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This pandemic is a global turning point

By Janel Saydam

I am optimistic that the pandemic is providing an opportunity for us to reassess our values and aspire for a more sustainable future where we understand that our health is dependent on the health of the planet. Personally, I am not looking forward to going back to normal. I feel that this pandemic is forcing us to take a good hard look at ourselves and our values as a society. We’re used to working hard now to attain joy through consumption in the future. This pandemic has created doubt in what our image of the future will look like and has pushed us to find joy and meaning in the here and now.

Our health is dependent on the health of the planet. If we continue business as usual and go back to the way things were, then the future of our species will be an unhealthy one. The challenges that we are facing with COVID-19 will be nothing compared to those of the future if we “go back to normal”. This pandemic is us—with very important questions about what our priorities are and what is truly necessary to live a meaningful life.

In our normal world, here and now is hard work, and the future is hopefully the fruits of our labour.

Work hard now, and I’ll go to an all-inclusive in Mexico. Over-stress myself now and I’ll unwind on a cruise ship. Work hard today and I’ll play with that jet-ski tomorrow. This is the mindset of our western capitalist society; and it fuels productivity and growth while degrading the health of the planet. The day-by-day uncertainty created by this pandemic is pushing us to shift our focus from the future to here and now. We can no longer rely on the future to bring us happiness, so we might as well search for it in what’s available to us right now. From what I’ve been hearing, we are looking for this in the family, community, and nature directly around us.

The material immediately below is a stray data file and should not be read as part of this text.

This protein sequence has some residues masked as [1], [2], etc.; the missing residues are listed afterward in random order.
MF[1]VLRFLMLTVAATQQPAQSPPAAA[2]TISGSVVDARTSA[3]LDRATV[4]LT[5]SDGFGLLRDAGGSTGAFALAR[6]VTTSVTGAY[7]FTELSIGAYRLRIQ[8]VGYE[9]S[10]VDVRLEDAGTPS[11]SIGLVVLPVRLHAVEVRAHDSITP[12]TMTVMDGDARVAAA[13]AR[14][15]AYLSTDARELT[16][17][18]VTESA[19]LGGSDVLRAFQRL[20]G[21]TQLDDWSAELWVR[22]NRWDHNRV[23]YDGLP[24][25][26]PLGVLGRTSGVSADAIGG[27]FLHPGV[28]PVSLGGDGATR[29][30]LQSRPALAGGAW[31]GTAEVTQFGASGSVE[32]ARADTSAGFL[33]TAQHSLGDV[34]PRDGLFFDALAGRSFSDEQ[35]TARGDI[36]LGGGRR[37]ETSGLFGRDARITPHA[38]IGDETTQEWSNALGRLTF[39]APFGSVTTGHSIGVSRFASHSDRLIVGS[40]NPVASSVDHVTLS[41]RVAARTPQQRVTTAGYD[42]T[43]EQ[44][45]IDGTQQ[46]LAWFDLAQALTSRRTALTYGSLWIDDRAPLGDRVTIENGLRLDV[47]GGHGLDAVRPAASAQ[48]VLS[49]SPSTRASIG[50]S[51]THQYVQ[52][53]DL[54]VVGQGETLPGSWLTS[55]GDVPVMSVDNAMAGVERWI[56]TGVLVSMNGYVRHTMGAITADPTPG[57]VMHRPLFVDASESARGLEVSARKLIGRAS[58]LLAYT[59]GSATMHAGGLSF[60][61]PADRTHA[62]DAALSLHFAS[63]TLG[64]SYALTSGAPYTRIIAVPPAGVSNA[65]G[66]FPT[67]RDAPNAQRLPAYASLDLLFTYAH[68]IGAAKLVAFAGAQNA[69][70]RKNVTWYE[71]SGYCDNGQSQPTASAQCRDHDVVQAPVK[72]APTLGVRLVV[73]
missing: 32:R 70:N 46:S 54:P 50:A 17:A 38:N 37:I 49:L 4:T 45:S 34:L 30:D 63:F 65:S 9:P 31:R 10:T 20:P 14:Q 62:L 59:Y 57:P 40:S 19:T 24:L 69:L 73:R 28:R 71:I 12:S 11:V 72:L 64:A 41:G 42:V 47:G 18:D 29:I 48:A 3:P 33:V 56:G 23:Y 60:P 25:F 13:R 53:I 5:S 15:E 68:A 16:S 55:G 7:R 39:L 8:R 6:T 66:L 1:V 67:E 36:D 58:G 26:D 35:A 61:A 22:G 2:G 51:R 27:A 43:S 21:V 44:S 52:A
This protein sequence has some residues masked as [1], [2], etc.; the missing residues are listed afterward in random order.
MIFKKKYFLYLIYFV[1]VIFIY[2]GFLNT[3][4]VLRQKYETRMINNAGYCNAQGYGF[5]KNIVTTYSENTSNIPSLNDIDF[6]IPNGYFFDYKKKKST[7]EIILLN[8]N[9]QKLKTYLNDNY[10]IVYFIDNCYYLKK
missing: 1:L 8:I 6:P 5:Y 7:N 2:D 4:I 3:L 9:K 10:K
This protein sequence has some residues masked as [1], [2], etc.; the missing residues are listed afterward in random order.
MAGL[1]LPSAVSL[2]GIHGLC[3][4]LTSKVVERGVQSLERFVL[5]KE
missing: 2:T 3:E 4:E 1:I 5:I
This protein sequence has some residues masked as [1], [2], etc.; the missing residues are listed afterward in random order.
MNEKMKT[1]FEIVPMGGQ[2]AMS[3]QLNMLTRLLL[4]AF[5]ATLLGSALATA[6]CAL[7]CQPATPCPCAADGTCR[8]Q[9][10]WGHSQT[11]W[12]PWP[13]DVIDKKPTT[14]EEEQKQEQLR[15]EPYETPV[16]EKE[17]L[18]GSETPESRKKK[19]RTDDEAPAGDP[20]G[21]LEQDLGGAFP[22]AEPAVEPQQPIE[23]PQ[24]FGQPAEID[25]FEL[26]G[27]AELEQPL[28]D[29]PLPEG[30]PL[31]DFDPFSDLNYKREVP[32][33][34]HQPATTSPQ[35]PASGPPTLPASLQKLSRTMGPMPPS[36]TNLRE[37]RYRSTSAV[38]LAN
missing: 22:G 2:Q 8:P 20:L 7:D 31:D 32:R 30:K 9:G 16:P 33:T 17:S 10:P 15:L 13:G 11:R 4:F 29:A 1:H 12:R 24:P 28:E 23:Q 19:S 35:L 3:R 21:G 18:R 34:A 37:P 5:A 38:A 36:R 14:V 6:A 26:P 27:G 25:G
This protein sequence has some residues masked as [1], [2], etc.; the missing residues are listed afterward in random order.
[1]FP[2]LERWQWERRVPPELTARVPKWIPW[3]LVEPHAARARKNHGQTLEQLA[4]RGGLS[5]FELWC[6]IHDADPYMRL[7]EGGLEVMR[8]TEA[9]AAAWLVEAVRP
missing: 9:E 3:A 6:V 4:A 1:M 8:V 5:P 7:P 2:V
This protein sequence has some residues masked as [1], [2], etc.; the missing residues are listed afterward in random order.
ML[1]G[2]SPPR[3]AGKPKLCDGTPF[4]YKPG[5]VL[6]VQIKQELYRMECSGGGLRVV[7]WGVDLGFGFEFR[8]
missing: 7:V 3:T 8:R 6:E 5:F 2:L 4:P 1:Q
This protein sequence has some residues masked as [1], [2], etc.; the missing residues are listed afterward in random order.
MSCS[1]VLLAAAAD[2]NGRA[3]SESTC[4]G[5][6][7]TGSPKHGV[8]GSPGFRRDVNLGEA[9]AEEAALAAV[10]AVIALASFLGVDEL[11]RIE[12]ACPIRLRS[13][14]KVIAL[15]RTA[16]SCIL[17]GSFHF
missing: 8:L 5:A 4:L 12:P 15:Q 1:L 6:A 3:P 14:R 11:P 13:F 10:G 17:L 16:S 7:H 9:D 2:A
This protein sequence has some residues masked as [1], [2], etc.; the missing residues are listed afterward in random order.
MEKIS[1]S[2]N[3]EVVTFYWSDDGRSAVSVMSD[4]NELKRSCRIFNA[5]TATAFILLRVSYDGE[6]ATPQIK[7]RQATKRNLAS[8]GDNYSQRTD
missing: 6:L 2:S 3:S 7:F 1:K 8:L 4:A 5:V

Take for example some of the stories that we have been seeing about the resurgence of wildlife around us in our absence. There are stories of people hearing more birds than ever before, dolphins showing up in strange places, and an overall louder and brighter buzz to the natural world. Are animals really increasing in their number and behaviour? Or have we just been given more time and patience to notice the beauty of the natural world that’s been next to us the whole time? Maybe it’s a bit of both, but it is clear this pandemic is helping us to appreciate the world around us more than we have before. The more that we value the environment close to our homes, the more we care to protect it. If we keep this mindset, then we will live more meaningful and connected lives here and now without counting on needless consumption in the future. This is a major shift in our collective consciousness that can be harnessed to create a healthier planet and more meaningful lives. This is what I hope our new normal looks like.

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